- A windfall is defined as an “unearned, unanticipated gain in income through no additional effort or expense”.
- Governments typically levy a one-off tax retrospectively over and above the normal rates of tax on such profits, called windfall tax.
- One area where such taxes have routinely been discussed is oil markets, where price fluctuation leads to volatile or erratic profits for the industry.
- There have been varying rationales for governments worldwide to introduce windfall taxes, from redistribution of unexpected gains when high prices benefit producers at the expense of consumers, to funding social welfare schemes, and as a supplementary revenue stream for the government.
When did India introduce a windfall tax?
- In July 2022, the government of India enacted windfall taxes amid domestic crude producers making exceptional gains due to the global impact of the Russia-Ukraine war.
- Domestic players gained tremendous profit by selling crude to refiners at internationally bench-marked pricing.
- Also, due to the confrontation between Russia and Ukraine the central excise charge was reduced, and there were additional expenditures on food and fertilizer.
- These factors led to an increase in government spending. In order to close the shortfall, the government levied a windfall tax on the oil industry.
- While ₹6/litre was added to petrol and ATF (aviation turbine fuel), ₹13/litre was imposed on diesel.
Why are countries levying windfall taxes now?
- Petrol, crude oil, gas and coal prices have seen major increases since late last year and the increase has been exacerbated by COVID-19 and the Ukraine-Russia conflict (and the subsequent sanctions on Russia).
- As a result, energy companies have made windfall gains at the cost of customers who have had to pay much higher prices for their energy consumption.
- Therefore, the UN Secretary General urged countries to impose windfall taxes on such companies that have profited massively from rise in fossil fuel prices. Therefore, not just India, but many other countries such as the UK, Germany etc. are contemplating imposition of windfall taxes.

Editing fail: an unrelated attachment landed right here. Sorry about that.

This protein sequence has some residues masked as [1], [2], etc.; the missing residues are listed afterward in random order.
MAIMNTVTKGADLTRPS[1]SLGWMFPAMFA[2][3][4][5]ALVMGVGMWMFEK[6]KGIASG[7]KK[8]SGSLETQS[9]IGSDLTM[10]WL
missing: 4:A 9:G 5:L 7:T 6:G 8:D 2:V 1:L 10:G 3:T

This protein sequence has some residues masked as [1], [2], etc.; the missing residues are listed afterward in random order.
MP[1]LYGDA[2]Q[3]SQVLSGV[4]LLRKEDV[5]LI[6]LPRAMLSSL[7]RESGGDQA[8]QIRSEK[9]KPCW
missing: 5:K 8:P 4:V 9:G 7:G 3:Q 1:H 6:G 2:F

Reasons for Implementing Windfall Tax
- India’s record-high trade deficit and a depreciating rupee have raised the value of imports, which is the economic justification for implementing windfall taxes.
- Additionally, the government’s spending increased as a result of the recent reduction in Central Excise Duty and increased spending on fertilizers and food.
- In order to close this imbalance, it subsequently decided to impose a windfall tax on the oil industry, which increases the government’s revenue.
Call from International Organisation:
- Restitution of these in excessive profits was demanded by the IMF, World Bank, and UN Secretary-General.
Conflict between Russia-Ukraine:
- Oil prices are now fluctuating due to the fighting, and Russian oil is now less expensive.
Raise the trade surplus:
- These actions can reduce the trade deficit that the nation now experiences as a result of its high oil import costs.
- The general public should receive a portion of the company’s revenues.
Protect people from inflation:
- The nation will protect its inhabitants from global inflation by enacting taxes.
Social welfare program funding:
- The profits can be put toward a social welfare program.
Increase the revenue:
- The government’s revenue will rise as a direct result of these taxes.
Issues with imposing such taxes
- Companies are confident in investing in a sector if there is certainty and stability in a tax regime.
- Since windfall taxes are imposed retrospectively and are often influenced by unexpected events, they can brew uncertainty in the market about future taxes.
- IMF says that taxes in response to price surges may suffer from design problems—given their expedient and political nature.
- It added that introducing a temporary windfall profit tax reduces future investment because prospective investors will internalise the likelihood of potential taxes when making investment decisions.
- There is another argument about what exactly constitutes true windfall profits; how can it be determined and what level of profit is normal or excessive.
- Another issue is who should be taxed — only the big companies responsible for the bulk of high-priced sales or smaller companies as well— raising the question of whether producers with revenues or profits below a certain threshold should be exempt.
Source: The Hindu